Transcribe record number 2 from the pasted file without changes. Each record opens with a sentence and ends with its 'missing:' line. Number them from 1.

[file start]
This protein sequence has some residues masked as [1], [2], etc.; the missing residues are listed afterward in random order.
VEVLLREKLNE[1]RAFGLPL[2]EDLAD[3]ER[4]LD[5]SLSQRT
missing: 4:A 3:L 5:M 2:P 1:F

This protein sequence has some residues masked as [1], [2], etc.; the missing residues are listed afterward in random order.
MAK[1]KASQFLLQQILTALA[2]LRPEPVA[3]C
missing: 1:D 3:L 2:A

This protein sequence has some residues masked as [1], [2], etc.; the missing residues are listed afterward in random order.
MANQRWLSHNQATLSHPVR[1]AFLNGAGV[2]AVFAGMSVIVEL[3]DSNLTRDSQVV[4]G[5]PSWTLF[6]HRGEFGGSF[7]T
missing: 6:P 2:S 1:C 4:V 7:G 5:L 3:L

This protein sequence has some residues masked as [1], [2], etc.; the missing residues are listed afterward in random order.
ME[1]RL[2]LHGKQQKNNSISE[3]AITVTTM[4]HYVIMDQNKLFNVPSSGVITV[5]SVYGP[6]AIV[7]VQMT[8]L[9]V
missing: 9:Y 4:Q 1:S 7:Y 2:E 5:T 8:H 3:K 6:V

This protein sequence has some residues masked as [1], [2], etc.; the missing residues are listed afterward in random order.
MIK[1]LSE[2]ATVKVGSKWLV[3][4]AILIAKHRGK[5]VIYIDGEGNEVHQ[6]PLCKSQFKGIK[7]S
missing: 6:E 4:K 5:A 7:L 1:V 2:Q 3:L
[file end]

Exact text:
This protein sequence has some residues masked as [1], [2], etc.; the missing residues are listed afterward in random order.
MAK[1]KASQFLLQQILTALA[2]LRPEPVA[3]C
missing: 1:D 3:L 2:A